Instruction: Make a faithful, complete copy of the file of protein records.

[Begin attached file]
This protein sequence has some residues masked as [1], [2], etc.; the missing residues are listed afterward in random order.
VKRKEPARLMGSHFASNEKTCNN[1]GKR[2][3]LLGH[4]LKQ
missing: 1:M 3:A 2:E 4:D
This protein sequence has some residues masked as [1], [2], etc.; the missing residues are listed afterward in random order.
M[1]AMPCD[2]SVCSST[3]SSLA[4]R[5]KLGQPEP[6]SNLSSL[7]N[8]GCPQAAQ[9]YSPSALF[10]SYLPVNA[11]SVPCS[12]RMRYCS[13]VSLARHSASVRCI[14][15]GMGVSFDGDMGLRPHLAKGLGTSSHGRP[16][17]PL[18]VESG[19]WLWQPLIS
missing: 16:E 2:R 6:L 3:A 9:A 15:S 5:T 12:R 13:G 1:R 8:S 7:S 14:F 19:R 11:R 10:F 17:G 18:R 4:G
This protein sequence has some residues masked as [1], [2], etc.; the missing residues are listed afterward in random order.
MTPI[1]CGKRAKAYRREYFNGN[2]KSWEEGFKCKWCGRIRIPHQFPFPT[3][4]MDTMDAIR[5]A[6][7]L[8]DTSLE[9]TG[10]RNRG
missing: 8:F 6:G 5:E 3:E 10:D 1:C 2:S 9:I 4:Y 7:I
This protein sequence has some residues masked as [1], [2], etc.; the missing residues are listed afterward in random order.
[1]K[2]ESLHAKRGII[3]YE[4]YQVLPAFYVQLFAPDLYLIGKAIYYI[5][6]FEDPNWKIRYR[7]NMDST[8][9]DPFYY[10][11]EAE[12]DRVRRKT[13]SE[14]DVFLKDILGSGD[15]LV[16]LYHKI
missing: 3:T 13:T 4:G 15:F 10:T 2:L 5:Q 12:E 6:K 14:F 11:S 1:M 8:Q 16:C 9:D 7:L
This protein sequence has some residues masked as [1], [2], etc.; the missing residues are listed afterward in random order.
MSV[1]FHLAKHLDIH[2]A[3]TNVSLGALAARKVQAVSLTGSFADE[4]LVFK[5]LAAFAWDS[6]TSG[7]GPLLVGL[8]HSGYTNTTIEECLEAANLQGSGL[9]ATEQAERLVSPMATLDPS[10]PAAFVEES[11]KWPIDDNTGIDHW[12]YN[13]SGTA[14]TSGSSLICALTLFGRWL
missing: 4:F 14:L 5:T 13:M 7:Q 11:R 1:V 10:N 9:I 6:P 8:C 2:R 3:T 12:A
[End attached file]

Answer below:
This protein sequence has some residues masked as [1], [2], etc.; the missing residues are listed afterward in random order.
VKRKEPARLMGSHFASNEKTCNN[1]GKR[2][3]LLGH[4]LKQ
missing: 1:M 3:A 2:E 4:D
This protein sequence has some residues masked as [1], [2], etc.; the missing residues are listed afterward in random order.
M[1]AMPCD[2]SVCSST[3]SSLA[4]R[5]KLGQPEP[6]SNLSSL[7]N[8]GCPQAAQ[9]YSPSALF[10]SYLPVNA[11]SVPCS[12]RMRYCS[13]VSLARHSASVRCI[14][15]GMGVSFDGDMGLRPHLAKGLGTSSHGRP[16][17]PL[18]VESG[19]WLWQPLIS
missing: 16:E 2:R 6:L 3:A 9:A 15:S 5:T 12:R 13:G 1:R 8:S 7:S 14:F 19:R 11:R 10:F 17:G 18:R 4:G
This protein sequence has some residues masked as [1], [2], etc.; the missing residues are listed afterward in random order.
MTPI[1]CGKRAKAYRREYFNGN[2]KSWEEGFKCKWCGRIRIPHQFPFPT[3][4]MDTMDAIR[5]A[6][7]L[8]DTSLE[9]TG[10]RNRG
missing: 8:F 6:G 5:E 3:E 10:D 1:C 2:S 9:I 4:Y 7:I
This protein sequence has some residues masked as [1], [2], etc.; the missing residues are listed afterward in random order.
[1]K[2]ESLHAKRGII[3]YE[4]YQVLPAFYVQLFAPDLYLIGKAIYYI[5][6]FEDPNWKIRYR[7]NMDST[8][9]DPFYY[10][11]EAE[12]DRVRRKT[13]SE[14]DVFLKDILGSGD[15]LV[16]LYHKI
missing: 3:T 13:T 4:G 15:F 10:T 2:L 5:Q 12:E 6:K 14:F 11:S 1:M 8:Q 16:C 9:D 7:L
This protein sequence has some residues masked as [1], [2], etc.; the missing residues are listed afterward in random order.
MSV[1]FHLAKHLDIH[2]A[3]TNVSLGALAARKVQAVSLTGSFADE[4]LVFK[5]LAAFAWDS[6]TSG[7]GPLLVGL[8]HSGYTNTTIEECLEAANLQGSGL[9]ATEQAERLVSPMATLDPS[10]PAAFVEES[11]KWPIDDNTGIDHW[12]YN[13]SGTA[14]TSGSSLICALTLFGRWL
missing: 4:F 14:L 5:T 13:M 7:Q 11:R 1:V 10:N 9:I 6:P 8:C 2:R 3:T 12:A